Intensive out-patient programs (IOP), which combine therapy, group therapy, counseling and medicine dispensation, along with other programs are available. Look for details forthcoming. Here is a start, in the meantime.
What about Weed? For parents who don’t think it is addictive, read this excerpt from an article published on CNN.
We now know that while estimates vary, marijuana leads to dependence in around 9 to 10% of adult users. By comparison, cocaine, a schedule 2 substance “with less abuse potential than schedule 1 drugs” hooks 20% of those who use it. Around 25% of heroin users become addicted.
The worst is tobacco, where the number is closer to 30% of smokers, many of whom go on to die because of their addiction.
There is clear evidence that in some people, marijuana use can lead to withdrawal symptoms, including insomnia, anxiety and nausea. Even considering this, it is hard to make a case that it has a high potential for substance abuse. The article continues, “The physical symptoms of marijuana addiction are nothing like those of the other drugs I’ve mentioned. Withdrawal from alcohol… can be life threatening.
I do want to mention a concern that I think about as a father. Young, developing brains are likely more susceptible to harm from marijuana than adult brains. Some recent studies suggest that regular use in teenage years leads to a permanent decrease in IQ. Other research hints at a possible heightened risk of developing psychosis.
Much in the same way I wouldn’t let my own children drink alcohol, I wouldn’t permit marijuana until they are adults. If they are adamant about trying marijuana, I will urge them to wait until they’re in their mid-20s when their brains are fully developed.”
Dr. Herbert Kleber, M.D., professor of Psychiatry, Columbia University, and pioneer in research and treatment of substance abuse, spoke at a National Center on Addiction and Substance Abuse (CASA) seminar on July 7, 2016. He stated that “…14 to 17 year old brains might not recover (from marijuana abuse) until they are 25 or older. “He also noted that edible marijuana can take one hour to kick in and can trigger a psychotic episode. Something to think about if you’re over 21 and consuming it in states where its sale is legal. For details that the professionals read on addiction, here is CASA’s most recent report on addiction.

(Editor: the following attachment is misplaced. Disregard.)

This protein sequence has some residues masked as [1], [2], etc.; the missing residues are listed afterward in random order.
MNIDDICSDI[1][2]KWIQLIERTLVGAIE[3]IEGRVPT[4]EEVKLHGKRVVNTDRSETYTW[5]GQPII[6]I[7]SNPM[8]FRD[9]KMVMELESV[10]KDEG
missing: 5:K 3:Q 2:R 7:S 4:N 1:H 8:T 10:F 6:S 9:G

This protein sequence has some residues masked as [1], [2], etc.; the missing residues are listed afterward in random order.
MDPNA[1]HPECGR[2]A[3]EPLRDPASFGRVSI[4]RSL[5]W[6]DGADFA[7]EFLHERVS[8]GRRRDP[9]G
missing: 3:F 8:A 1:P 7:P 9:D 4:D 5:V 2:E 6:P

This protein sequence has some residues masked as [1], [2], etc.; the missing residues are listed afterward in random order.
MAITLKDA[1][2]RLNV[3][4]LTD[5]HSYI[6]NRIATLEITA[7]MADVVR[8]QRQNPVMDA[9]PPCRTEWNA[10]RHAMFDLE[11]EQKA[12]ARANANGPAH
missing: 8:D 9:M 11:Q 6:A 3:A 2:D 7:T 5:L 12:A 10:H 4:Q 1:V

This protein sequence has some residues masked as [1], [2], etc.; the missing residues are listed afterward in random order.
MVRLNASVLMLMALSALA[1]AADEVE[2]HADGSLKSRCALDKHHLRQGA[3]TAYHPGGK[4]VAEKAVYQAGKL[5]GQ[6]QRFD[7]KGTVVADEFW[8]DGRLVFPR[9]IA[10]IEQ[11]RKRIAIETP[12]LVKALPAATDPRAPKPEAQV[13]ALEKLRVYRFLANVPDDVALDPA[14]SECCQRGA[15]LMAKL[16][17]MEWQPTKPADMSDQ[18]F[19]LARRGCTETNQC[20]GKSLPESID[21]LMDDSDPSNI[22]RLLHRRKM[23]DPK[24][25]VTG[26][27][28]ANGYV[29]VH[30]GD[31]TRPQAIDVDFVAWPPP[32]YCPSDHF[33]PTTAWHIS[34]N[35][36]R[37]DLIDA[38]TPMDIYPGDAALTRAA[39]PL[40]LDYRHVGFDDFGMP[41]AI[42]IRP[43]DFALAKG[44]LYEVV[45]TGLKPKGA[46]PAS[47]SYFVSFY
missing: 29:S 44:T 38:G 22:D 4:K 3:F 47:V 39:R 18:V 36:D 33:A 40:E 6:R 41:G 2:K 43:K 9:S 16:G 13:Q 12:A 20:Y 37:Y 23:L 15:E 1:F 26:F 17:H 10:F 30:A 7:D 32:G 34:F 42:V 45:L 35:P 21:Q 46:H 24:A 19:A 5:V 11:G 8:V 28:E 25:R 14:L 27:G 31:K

If you need to pay bail, then arrange to pay, or get a bail bondsman to pay, so you can get your child home and stabilized. If it’s not the first time, let your child figure it what to do this time. Watching that unfold will enlighten you about the extent of the problem – is this a bump in the road, a chronic habit, or a bigger problemiss?
Call the number on the citation and get a copy of the police report, to see what exactly happened and whether other stuff went on. This could take 2-3 days. You will need to go to the jail to get the report. But get it, because you need to know what really happened.
Get an attorney for your child or request a court assigned attorney. Everyone has a right to one. If you hire one, get a specialist, a litigator who has handled this sort of issue before, preferably in the county or court system in which it is assigned. Expertise helps save a lot of time.
Comply with a lawyer’s advice. First time offender statutes work in your favor, if you think your kid will abide by the statutes.
Show up in court, and early. The court system can be punishing to anyone who wastes its time. Tell your child to address the judge yes or no, “your honor” and to look presentable. It matters.
If the incident was reported to your child’s school, schedule a meeting with the school counselor and your child immediately. Make the school your friend. Believe it or not, school administrators are potential advocates for your child, unless he has been a repeat offender – in which case, they might feel your problem is beyond their expertise.
J. Tom Morgan wrote an excellent book called Ignorance Is No Defense, about the laws in Georgia impacting teenagers. It is an excellent overview of what every teen and parent needs to know.